New details released on the technology that identified Sarasota woman’s remains
SARASOTA, Fla. (WWSB) - The Sarasota County Sheriff’s Office teamed up with DNA Labs International in Deerfield Beach to identify remains found in 2007. It is a major breakthrough that was decades in the making.
“The manner in which the remains were discovered, the location to which they were discovered, and the conditions of those bones indicate it was not a natural death,” said Mark LeFebvre of SCSO.
It has been more than 15 years since Jeana Burrus was found in a shallow grave in Sarasota. Her skeletal remains were just identified earlier this week. It all happened thanks to new technology that is turning things once viewed as lost causes into things that are real possibilities.
SCSO sent the remains to DNA Labs International, where they can find DNA matches from different sources, from blood to bones.
“This particular case where we have skeletal remains that are much older, we have specialized techniques that we use to help that out,” said the lab’s Chief Scientific Officer Rachel Oefelein.
The lab breaks down the bone in what is called a mixer mill, a steel jar and metal ball that is used to pulverize the bone.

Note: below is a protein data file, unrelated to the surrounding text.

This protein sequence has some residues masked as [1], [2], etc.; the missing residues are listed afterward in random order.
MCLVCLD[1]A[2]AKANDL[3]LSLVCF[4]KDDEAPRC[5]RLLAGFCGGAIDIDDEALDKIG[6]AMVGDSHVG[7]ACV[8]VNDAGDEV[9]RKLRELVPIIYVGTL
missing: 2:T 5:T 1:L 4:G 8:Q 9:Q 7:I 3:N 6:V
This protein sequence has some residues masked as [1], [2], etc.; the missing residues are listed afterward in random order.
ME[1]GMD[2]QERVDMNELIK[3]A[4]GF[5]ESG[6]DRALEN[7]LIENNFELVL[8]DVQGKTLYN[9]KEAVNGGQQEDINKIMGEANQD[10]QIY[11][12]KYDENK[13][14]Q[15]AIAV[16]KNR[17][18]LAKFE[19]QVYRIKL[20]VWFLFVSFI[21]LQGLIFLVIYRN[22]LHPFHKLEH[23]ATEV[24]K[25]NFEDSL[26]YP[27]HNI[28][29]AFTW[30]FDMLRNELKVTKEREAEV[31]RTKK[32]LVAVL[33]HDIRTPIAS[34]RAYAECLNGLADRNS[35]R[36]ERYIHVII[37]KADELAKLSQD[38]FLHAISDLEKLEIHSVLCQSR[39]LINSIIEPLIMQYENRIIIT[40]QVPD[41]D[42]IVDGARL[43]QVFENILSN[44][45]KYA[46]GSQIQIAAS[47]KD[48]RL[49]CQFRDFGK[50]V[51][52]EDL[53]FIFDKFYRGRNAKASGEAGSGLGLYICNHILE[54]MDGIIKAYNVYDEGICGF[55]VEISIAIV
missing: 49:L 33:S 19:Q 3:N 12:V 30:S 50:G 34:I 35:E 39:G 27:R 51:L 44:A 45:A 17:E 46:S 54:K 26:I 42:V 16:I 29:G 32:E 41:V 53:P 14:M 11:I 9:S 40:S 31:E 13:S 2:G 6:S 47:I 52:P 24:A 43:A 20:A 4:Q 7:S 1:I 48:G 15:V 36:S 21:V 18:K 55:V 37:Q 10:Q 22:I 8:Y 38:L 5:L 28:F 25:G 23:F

“We get this powder bone material and that’s going to get a whole lot of things like chemicals and heat added to it to help us break out that DNA,” said Oefelein.
Then the lab sequences the DNA, which allows them to look into a person’s biogeographical ancestry.
“For example, is this person of European descent? Phenotyping tells us about their hair color and eye color. And then last is kinship location, so trying to help us build out the family tree,” said Oefelein.
But through this whole process, they are focused on the families who are left in the dark.
“Hopefully this case can give them hope. Technology is always evolving, and hopefully one day their case can be solved too,” said Oefelein.
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